Appendix 1: Hallett Review Terms of Reference |
The Review's terms of reference as originally agreed
produce a full public account of the operation and extent of the
administrative scheme for OTRs;
· to determine
whether any letters sent through the scheme contained errors;
· to make
recommendations as necessary on this or related matters that are
drawn to the attention of the inquiry.
Given the timescale, the Lord Chief Justice insisted
on a document clarifying the purpose of the Review in greater
detail so that there could be no misunderstanding.
The purpose of the Review was explained in a letter
dated 10 March 2014 from Mr Julian King CMG CVO, then Director
General at the NIO, to the Lord Chief Justice. Mr King wrote as
The purpose of the review is to examine the operation
of the administrative scheme for OTRs. While the reviewer is free
to consider the circumstances that led to the establishment of
the scheme, a full examination of the political decisions and
agreements making up the Northern Ireland peace process is not
required. It is envisaged that to produce a public account of
the scheme the reviewer will not need to examine the detail of
every individual case dealt with under the scheme, but will look
at a sample of cases from across the scheme.
The reviewer may choose to look at the grounds
on which the police and prosecutors reached the decisions they
did and the general approach they used, but will not need to re-investigate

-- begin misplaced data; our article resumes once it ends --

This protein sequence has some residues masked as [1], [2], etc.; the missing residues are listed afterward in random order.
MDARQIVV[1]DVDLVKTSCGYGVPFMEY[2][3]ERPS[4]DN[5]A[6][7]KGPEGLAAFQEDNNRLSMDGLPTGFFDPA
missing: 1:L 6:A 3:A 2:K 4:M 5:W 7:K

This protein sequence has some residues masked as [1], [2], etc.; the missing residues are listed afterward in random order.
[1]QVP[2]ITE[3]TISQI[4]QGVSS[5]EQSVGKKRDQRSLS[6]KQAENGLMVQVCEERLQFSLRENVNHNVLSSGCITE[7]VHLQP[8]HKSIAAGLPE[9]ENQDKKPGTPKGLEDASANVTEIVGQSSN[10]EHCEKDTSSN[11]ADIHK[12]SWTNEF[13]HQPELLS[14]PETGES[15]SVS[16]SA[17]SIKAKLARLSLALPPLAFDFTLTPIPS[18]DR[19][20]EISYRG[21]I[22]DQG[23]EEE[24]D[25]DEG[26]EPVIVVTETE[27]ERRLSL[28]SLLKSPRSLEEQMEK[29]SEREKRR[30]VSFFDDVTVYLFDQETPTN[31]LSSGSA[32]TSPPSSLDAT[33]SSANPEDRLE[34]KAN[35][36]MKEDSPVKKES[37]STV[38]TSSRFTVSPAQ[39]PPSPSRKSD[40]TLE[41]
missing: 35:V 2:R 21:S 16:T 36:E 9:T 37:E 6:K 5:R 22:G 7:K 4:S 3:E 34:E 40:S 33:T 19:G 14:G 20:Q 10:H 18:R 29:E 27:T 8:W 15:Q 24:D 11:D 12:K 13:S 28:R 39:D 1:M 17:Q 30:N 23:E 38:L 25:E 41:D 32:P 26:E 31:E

every case or make a fresh decision about whether a recipient
of a letter should or should not have been pursued for arrest
and prosecution. Decisions in respect of arrest and prosecution
were and are a matter for the police and prosecuting authorities.
If the reviewer decides to consider police or prosecution decisions
in this way, they will not examine the detail of every individual
case dealt with under the scheme, but will look at a sample of
cases from across the scheme.
The reviewer should investigate and form a view
on whether any of the letters issued under the scheme contained
errors. In this context 'errors' means the possibility that the
letter contained inaccurate or misleading information, as in the
Downey case. To investigate and form a view in respect of errors,
the reviewer will not be required to examine the detail of every
individual case dealt with under the scheme, but on the basis
of the information obtained from such checks as are considered
necessary by the reviewer, and from examination of the detail
of any case produced by such checks, will report to the extent
possible on whether there are errors in any of the letters sent.
The review should also examine and report on
how any errors came to be made, including any systemic failings
within the operation of the administrative scheme. In examining
how errors came to be made, the reviewer will not examine the
detail of every individual case dealt with under the scheme, but
will look at any case in which an error is found.
While it is open to the reviewer to consider
the general lawfulness and/or legal effect of the scheme and the
letters sent under it, the reviewer is not expected to reach a
conclusion on the specific legal effect of individual letters,
or any action taken or not taken as a result of the letter being
It is, as you will appreciate, essential that
any further errors should be identified as quickly as possible,
so that the NIO can take steps to correct them.